Before Marco Rubio: A History of Florida Politicians Who Almost Were Vice Presidential Candidates
Given Florida's swing state importance, large population and Southern-but-not-quite status, you'd think that someone from this state would have been on a national presidential ticket by now, at least as a running mate.
The media is currently rife with speculation that Senator Marco Rubio could be Mitt Romney's veep choice. We've seen this all before. Several prominent Florida politicians have been buzzed about as possible VP in the past half century only to find themselves without the job.
Governor Charlie Crist: John McCain, 2008.
After endorsing McCain in Florida, a move that many believe helped McCain lock up the nomination, Crist was floated as a possible running mate. At the time, he was a popular governor who appealed to independents and even some Democrats. Crist was even flown into McCain's ranch for an informal get-together to address their chemistry, and many believe Crist was openly auditioning for the spot (ironically Rubio would use Crist's "ambition" as a line of attack in their later Senate showdown). However, McCain infamously ended up picking Sarah Palin.
Senator Connie Mack III: Bob Dole, 1996 and George W. Bush, 2000.
Mack was considered by many media outlets to be at the top of Bob Dole's VP list in '96. Even eventual running mate Jack Kemp publicly predicted a Dole-Mack ticket. Though, Dole surprised many by picking Kemp, who was much lower on the speculative list in the media's eyes at least, instead.
Four years later Mack was also buzzed about as a possible running mate for George W. Bush. Dick Cheney, who was running Bush's VP search, recently revealed in his memoir that Mack however actually turned down a chance to be officially considered. Cheney himself of course ended up taking the job.
Senator Bob Graham: Walter Mondale, 1984, Michael Dukakis, 1988, Bill Clinton, 1992 and Al Gore, 2000.
Yes, Graham, perhaps Florida's most respected and talented politician of the recent past, was considered as a possible running mate for four straight Democratic candidates in a row.
Speculation of a Mondale-Graham ticket was mostly the media's doing, and Mondale wanted to make history with his selection. He ended picking Geraldine Ferraro, the first female on a major ticket.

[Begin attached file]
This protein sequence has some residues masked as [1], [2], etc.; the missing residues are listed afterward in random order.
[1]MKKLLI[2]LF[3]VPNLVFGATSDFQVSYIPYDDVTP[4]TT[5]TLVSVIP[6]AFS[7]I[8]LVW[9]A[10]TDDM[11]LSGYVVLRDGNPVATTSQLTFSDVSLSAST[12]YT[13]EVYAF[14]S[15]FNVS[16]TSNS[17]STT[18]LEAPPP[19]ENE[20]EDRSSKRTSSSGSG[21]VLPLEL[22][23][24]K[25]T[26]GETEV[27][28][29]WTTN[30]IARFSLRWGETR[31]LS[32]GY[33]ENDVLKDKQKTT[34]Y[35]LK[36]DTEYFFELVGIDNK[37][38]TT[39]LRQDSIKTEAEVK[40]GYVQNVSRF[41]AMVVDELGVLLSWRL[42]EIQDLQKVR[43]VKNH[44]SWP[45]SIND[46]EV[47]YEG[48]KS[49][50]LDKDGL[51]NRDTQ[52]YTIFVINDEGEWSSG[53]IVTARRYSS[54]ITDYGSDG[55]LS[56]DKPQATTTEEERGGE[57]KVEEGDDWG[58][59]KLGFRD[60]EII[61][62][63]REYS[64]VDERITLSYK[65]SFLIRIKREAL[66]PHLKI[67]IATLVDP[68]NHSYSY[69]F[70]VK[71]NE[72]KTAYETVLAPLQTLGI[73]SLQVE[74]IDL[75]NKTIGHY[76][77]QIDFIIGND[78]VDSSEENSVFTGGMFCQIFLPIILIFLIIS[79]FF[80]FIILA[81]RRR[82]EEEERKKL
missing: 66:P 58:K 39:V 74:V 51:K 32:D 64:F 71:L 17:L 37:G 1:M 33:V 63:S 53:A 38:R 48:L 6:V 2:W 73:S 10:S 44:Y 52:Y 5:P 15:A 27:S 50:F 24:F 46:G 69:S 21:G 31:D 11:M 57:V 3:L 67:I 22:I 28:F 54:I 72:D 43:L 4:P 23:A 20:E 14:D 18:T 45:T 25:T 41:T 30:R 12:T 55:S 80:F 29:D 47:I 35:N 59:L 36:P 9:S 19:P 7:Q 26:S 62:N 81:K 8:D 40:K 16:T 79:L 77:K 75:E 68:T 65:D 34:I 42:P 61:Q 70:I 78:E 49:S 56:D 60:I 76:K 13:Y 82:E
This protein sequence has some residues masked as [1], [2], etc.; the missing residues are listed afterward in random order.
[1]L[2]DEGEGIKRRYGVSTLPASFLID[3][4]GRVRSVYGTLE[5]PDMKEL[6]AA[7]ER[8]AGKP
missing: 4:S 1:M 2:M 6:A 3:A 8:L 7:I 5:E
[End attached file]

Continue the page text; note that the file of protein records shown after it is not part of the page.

Graham was actually thoroughly vetted by Dukakis in '88. The Dukakis campaign's major worry: Graham had made a cameo in a Jimmy Buffet music video. Seriously. They were pretty concerned about it, and ended up choosing Sen. Lloyd Bentsen.
Four years later Bill Clinton interviewed Graham for the job and Graham was a confirmed finalist, but Al Gore was chosen instead.
Graham was also briefly under consideration during the early stage of Gore's own VP search, but didn't make the short list.
"I humbly like to believe I could have gotten another 600 votes for him in Florida," Graham recently said.
Governor Reubin Askew: George McGovern, 1972.
Askew was reportedly asked by McGovern to be his running mate (as did lots of others, because, that campaign was a hot mess with little chance of winning), but turned the offer down. McGovern ended up settling for Tom Eagleton. It was revealed shortly after his pick that Eagleton had suffered from depression, and McGovern asked him to step aside and eventually chose Sargent Shriver.
Governor Claude Kirk: Richard Nixon, 1968.
Kirk was Florida's first Republican Governor, and quite a controversial and colorful one at that. He described himself as a "tree shakin' son of a bitch." Kirk claims that he had at one point reached an agreement to run with Richard Nixon or Nelson Rockefeller should either get the Republican nomination. In fact, he sort of became obsessed with being selected as VP and didn't make it a secret, but Nixon chose Spiro Agnew instead.
"I tell you what: If Nixon had picked me, he wouldn't have had to resign," Kirk once said.
Governor LeRoy Collins: Adlai Stevenson, 1956 and John F. Kennedy 1960.
Stevenson decided to let the Democratic Convention pick his running mate for him, and Collins' name was included in balloting but he didn't make it past the first round.
Without much to back it up, there's also speculation Collins was considered by Kennedy in 1960. It makes sense as Kennedy clearly wanted to balance the ticket with a southernor. Perhaps if LBJ turned JFK down, he would have made a few calls to TLR. Collins did go on to chair the 1960 DNC that officially nominated Kennedy and Johnson.
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